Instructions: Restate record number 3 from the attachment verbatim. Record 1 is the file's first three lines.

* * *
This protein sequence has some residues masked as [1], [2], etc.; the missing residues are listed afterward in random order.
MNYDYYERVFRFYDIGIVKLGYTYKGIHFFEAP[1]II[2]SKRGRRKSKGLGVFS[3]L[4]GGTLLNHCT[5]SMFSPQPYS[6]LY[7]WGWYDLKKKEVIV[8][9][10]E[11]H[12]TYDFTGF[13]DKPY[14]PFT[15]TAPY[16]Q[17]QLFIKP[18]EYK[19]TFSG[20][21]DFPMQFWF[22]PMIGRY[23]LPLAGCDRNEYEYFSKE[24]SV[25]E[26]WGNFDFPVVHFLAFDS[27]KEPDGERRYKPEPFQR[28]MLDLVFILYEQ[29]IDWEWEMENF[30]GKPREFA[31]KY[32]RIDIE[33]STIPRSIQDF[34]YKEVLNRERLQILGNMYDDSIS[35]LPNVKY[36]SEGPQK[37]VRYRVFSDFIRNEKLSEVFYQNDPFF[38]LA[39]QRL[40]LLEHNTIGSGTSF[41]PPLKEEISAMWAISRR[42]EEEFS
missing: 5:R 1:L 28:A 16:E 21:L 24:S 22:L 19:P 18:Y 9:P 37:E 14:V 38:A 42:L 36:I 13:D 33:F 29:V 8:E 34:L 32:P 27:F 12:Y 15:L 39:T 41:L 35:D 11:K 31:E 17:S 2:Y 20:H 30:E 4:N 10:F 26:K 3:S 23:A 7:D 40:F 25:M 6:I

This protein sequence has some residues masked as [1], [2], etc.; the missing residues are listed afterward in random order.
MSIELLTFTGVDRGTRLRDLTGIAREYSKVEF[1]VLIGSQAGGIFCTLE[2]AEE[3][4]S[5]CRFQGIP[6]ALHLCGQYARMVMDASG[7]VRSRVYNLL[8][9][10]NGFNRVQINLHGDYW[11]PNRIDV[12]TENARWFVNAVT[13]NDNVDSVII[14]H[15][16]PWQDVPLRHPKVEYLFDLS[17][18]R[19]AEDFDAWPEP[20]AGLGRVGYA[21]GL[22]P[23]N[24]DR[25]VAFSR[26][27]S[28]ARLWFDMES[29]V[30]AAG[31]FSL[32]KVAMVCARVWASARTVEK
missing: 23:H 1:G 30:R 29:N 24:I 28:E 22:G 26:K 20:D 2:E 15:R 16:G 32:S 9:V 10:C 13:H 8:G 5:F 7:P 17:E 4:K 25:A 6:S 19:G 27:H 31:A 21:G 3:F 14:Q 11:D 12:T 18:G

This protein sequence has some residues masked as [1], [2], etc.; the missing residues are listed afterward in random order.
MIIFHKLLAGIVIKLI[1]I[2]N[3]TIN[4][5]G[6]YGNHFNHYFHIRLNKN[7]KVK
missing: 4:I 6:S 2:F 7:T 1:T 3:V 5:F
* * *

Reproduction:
This protein sequence has some residues masked as [1], [2], etc.; the missing residues are listed afterward in random order.
MIIFHKLLAGIVIKLI[1]I[2]N[3]TIN[4][5]G[6]YGNHFNHYFHIRLNKN[7]KVK
missing: 4:I 6:S 2:F 7:T 1:T 3:V 5:F